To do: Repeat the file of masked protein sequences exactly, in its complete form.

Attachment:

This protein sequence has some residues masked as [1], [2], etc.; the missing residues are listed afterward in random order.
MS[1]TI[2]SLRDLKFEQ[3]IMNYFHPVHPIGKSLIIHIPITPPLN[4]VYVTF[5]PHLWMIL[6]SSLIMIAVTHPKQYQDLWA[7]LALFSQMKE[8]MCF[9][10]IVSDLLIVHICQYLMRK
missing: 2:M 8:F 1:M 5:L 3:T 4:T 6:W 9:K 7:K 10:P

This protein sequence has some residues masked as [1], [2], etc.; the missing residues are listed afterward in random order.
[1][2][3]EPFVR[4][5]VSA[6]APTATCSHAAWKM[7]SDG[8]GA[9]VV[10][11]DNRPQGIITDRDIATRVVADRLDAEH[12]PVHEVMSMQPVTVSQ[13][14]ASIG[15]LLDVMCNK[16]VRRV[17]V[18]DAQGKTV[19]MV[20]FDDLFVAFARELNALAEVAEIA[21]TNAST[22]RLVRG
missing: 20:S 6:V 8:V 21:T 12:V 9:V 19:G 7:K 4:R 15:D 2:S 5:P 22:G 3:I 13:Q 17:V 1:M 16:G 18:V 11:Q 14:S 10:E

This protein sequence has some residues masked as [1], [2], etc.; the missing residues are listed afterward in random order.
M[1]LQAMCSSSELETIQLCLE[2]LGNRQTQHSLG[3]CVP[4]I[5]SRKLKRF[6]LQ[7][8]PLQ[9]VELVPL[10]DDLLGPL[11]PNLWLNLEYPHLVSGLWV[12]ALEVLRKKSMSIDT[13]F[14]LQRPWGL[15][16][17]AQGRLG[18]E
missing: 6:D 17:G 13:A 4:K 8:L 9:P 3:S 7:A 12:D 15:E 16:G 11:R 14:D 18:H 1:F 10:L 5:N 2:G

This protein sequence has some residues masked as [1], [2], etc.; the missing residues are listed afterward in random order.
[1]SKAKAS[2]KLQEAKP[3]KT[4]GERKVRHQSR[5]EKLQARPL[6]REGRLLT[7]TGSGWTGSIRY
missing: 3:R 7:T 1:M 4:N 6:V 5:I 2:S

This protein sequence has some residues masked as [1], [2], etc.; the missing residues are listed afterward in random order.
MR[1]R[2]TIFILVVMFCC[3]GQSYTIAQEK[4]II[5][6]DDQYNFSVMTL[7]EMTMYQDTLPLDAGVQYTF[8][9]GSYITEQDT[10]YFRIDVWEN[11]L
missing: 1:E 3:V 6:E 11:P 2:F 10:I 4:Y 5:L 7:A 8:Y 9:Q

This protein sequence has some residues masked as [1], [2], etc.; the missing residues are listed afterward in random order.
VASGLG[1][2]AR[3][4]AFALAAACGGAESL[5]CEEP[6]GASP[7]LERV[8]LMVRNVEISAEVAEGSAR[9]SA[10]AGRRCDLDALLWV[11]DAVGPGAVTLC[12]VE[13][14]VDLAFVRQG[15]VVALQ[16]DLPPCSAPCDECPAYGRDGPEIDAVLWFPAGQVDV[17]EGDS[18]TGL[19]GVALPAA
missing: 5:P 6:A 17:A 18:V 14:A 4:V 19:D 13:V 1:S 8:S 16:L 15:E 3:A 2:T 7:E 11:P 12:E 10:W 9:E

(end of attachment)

This protein sequence has some residues masked as [1], [2], etc.; the missing residues are listed afterward in random order.
MS[1]TI[2]SLRDLKFEQ[3]IMNYFHPVHPIGKSLIIHIPITPPLN[4]VYVTF[5]PHLWMIL[6]SSLIMIAVTHPKQYQDLWA[7]LALFSQMKE[8]MCF[9][10]IVSDLLIVHICQYLMRK
missing: 2:M 8:F 1:M 5:L 3:T 4:T 6:W 9:K 7:K 10:P

This protein sequence has some residues masked as [1], [2], etc.; the missing residues are listed afterward in random order.
[1][2][3]EPFVR[4][5]VSA[6]APTATCSHAAWKM[7]SDG[8]GA[9]VV[10][11]DNRPQGIITDRDIATRVVADRLDAEH[12]PVHEVMSMQPVTVSQ[13][14]ASIG[15]LLDVMCNK[16]VRRV[17]V[18]DAQGKTV[19]MV[20]FDDLFVAFARELNALAEVAEIA[21]TNAST[22]RLVRG
missing: 20:S 6:V 8:V 21:T 12:V 9:V 19:G 7:K 4:R 15:D 2:S 5:P 22:G 3:I 13:Q 17:V 1:M 16:G 18:V 11:Q 14:S 10:E

This protein sequence has some residues masked as [1], [2], etc.; the missing residues are listed afterward in random order.
M[1]LQAMCSSSELETIQLCLE[2]LGNRQTQHSLG[3]CVP[4]I[5]SRKLKRF[6]LQ[7][8]PLQ[9]VELVPL[10]DDLLGPL[11]PNLWLNLEYPHLVSGLWV[12]ALEVLRKKSMSIDT[13]F[14]LQRPWGL[15][16][17]AQGRLG[18]E
missing: 6:D 17:G 13:A 4:K 8:L 9:P 3:S 7:A 12:D 15:E 16:G 11:R 14:D 18:H 1:F 10:L 5:N 2:G

This protein sequence has some residues masked as [1], [2], etc.; the missing residues are listed afterward in random order.
[1]SKAKAS[2]KLQEAKP[3]KT[4]GERKVRHQSR[5]EKLQARPL[6]REGRLLT[7]TGSGWTGSIRY
missing: 3:R 7:T 1:M 4:N 6:V 5:I 2:S

This protein sequence has some residues masked as [1], [2], etc.; the missing residues are listed afterward in random order.
MR[1]R[2]TIFILVVMFCC[3]GQSYTIAQEK[4]II[5][6]DDQYNFSVMTL[7]EMTMYQDTLPLDAGVQYTF[8][9]GSYITEQDT[10]YFRIDVWEN[11]L
missing: 1:E 3:V 6:E 11:P 2:F 10:I 4:Y 5:L 7:A 8:Y 9:Q

This protein sequence has some residues masked as [1], [2], etc.; the missing residues are listed afterward in random order.
VASGLG[1][2]AR[3][4]AFALAAACGGAESL[5]CEEP[6]GASP[7]LERV[8]LMVRNVEISAEVAEGSAR[9]SA[10]AGRRCDLDALLWV[11]DAVGPGAVTLC[12]VE[13][14]VDLAFVRQG[15]VVALQ[16]DLPPCSAPCDECPAYGRDGPEIDAVLWFPAGQVDV[17]EGDS[18]TGL[19]GVALPAA
missing: 5:P 6:A 17:A 18:V 14:A 4:V 19:D 13:V 1:S 8:S 16:L 15:E 3:A 2:T 7:E 11:P 12:E 10:W 9:E